Here’s a confession: I don’t know quite what to do with the British Army's 2019 recruitment campaign. Which, in a way, is fine. It’s not for me. It’s not supposed to make me do anything. I mean, it never would have been for me (I write as a man who gave up on British Military Fitness after one session because all the shouting was ‘a bit aggressive’).
But this time it’s DEFINITELY not for me. I’m too old. And I’ve checked - there isn’t a ‘oi, you old twat! We don’t think you’re old! We think you’re wise’ execution. So I’m out.
But the ‘Me Me Me Millennials’, the ‘Class Clowns’, the ‘Binge Gamers’, the ‘Phone Zombies’, the ‘Snow Flakes’, and the ‘Selfie Addicts’, well, they are very much IN. At least, the British Army hope they will be, because that’s who their new campaign is squarely aimed at, and, given their last attempt didn’t go too well, they really need to start filling those spots.
After all, someone’s going to need to step in when the gentle bickering over the last tin of corned beef in Aldi turns into a full-blown post-Brexit apocalyptic riot come 30 March.
So. Is it going to work?
Well, here’s the rub. I don’t really know.
If I were ‘the internet’, this would be easy, because ‘the internet’ has decided that the campaign is rubbish. In fact, more than that, ‘the internet’ has decided that the campaign is rubbish and won’t work because it was written by an old man and it doesn’t work because said old man doesn’t understand young people. But that’s not quite where I am.
To get a few things out of the way first:
1. I don’t believe you have to be the target audience to write about the target audience. I know that’s a slightly contentious belief to hold nowadays, but I stand by it. It’s our job in advertising to understand people brilliantly, and then to craft compelling stuff that makes them think, act, or feel differently. The idea that an old man would automatically be shit at writing for young women is as glib and misguided as the idea that a young woman would automatically be good at it. If writing adverts were as easy as being in the target audience, then it really wouldn’t be much of an industry.
2. This campaign isn’t for you, either. I don’t care where you grew up, what your parents did, or how old you are. If you’re reading a piece about an advertising campaign on The Drum, you’re not the target audience. This campaign is aimed at the disenfranchised. The kids who feel the world is out to get them. If you’re working in advertising, you’re alright, and this campaign is aimed elsewhere.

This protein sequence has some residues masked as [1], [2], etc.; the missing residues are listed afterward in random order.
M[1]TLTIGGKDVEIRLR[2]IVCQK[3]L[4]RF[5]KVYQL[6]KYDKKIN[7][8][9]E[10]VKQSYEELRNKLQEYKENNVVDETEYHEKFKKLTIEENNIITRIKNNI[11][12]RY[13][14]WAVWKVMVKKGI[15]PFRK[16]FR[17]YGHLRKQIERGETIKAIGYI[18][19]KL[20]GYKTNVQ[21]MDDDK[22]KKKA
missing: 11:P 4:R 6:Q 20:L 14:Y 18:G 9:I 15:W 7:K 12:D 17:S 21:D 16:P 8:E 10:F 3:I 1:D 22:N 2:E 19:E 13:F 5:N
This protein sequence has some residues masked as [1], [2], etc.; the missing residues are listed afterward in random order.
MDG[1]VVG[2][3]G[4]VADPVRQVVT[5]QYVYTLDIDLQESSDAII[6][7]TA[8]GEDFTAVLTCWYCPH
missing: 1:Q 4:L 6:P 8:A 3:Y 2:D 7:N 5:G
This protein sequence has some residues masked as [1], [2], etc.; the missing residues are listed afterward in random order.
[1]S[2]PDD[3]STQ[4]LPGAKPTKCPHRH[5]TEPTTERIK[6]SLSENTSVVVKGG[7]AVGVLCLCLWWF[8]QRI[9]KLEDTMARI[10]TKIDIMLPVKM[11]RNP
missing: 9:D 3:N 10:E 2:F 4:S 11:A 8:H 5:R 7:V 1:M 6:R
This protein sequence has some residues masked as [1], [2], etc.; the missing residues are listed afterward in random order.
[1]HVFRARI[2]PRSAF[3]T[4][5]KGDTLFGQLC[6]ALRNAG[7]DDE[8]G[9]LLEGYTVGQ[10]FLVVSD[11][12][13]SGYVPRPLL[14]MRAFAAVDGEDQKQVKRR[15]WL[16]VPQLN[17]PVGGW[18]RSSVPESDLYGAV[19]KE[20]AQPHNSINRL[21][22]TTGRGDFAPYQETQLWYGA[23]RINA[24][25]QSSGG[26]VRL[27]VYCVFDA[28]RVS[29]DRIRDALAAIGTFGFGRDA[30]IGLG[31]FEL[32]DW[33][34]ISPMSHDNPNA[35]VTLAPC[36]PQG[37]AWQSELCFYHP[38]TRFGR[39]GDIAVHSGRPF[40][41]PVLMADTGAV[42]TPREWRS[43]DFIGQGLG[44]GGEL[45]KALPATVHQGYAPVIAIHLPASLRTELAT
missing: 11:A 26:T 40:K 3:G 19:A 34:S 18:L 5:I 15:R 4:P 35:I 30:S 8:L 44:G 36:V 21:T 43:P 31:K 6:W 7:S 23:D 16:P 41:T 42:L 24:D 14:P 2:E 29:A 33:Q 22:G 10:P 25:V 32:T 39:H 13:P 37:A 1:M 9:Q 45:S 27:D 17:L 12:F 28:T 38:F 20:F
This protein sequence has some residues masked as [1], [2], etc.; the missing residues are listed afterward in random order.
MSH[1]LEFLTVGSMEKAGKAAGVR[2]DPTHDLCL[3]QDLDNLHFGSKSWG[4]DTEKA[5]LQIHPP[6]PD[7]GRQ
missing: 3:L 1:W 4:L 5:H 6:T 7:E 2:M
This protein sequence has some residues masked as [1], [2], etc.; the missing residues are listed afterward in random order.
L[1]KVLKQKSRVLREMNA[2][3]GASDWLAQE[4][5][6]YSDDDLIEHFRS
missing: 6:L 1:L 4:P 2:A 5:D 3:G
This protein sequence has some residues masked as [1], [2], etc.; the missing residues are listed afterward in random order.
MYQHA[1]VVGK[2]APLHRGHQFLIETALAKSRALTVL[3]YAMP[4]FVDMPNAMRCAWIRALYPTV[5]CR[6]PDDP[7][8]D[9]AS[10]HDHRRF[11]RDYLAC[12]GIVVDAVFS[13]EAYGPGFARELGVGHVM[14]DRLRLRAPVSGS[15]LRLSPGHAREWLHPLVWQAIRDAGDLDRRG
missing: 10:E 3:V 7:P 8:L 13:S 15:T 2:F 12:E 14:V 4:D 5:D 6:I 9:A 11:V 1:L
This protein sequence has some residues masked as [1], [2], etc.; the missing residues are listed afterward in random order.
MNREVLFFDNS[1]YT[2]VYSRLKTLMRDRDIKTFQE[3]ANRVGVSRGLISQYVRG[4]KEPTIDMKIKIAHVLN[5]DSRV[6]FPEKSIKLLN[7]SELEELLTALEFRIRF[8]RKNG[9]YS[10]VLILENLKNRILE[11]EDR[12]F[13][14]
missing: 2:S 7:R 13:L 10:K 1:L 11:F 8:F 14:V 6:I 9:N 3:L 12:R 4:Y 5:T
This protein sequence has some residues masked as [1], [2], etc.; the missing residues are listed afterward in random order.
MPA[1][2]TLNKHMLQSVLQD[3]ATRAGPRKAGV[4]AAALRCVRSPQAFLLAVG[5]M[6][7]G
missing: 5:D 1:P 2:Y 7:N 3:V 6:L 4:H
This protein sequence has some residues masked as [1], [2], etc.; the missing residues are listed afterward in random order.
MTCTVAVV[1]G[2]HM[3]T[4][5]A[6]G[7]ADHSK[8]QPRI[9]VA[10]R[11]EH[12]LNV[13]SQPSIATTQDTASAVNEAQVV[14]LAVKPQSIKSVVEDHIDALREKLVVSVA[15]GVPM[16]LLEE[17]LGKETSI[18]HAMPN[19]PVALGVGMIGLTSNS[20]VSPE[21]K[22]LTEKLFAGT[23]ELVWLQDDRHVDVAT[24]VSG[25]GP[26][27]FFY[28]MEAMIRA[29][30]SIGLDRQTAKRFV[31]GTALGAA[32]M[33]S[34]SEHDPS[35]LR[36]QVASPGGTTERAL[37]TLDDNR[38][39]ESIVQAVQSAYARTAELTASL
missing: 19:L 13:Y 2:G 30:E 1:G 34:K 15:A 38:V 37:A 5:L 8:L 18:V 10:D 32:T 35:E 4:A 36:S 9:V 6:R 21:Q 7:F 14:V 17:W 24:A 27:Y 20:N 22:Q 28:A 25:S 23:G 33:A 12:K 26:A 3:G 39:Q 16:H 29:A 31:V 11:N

3. Whatever you think of the ads themselves, the strategy is fucking smart. In a world that can’t stop telling you how useless you are, there’s a home for you in the army. No qualms here, I’m standing on a chair, drunkenly applauding that one at the APG Creative Strategy Awards in a couple of years. (Or next year? I don’t know. Whenever they are).
Regardless – add that all up, and that’s why I, unlike the internet, think it might work.
I worked on the RAF account for a long time, and so have some experience of this audience. I've also spent more time than I care to remember talking about how young folk (particularly young blokes) use an insult to say ‘I love you’ while trying to dream up ways to sell them beer.
A brand that understands what those folk are going through is a brand that’s going to go a long way.
And, more than that, a brand that doesn’t stop at understanding what they’re going through, but goes on to offer them a way of making things better, rather than just trying to flog them trainers, or fizzy drinks, or the chance to make watching a game of football more exciting by making it more expensive, is going to go even further.
The world is currently being a dick to these kids, and whatever you may think of the British Army, this campaign is proffering an understanding hand. In doing so, it has created a campaign that’s got everyone talking. It also looks beautiful. I make no apology for applauding that.
One last thought for 'The Industry' that’s already decided that these ads are rubbish because the audience are going to hate them.
Maybe the smart people at Karmarama and, more pertinently, Accenture, thought of that. Maybe they went beyond ‘I’m young, and I hate it’ and found out what the real people who matter actually thought. Maybe they’re not as shit at this as we might all be secretly hoping they are. Eek.
Dan Cullen-Shute is chief executive and founder of Creature of London. He tweets @creature_dan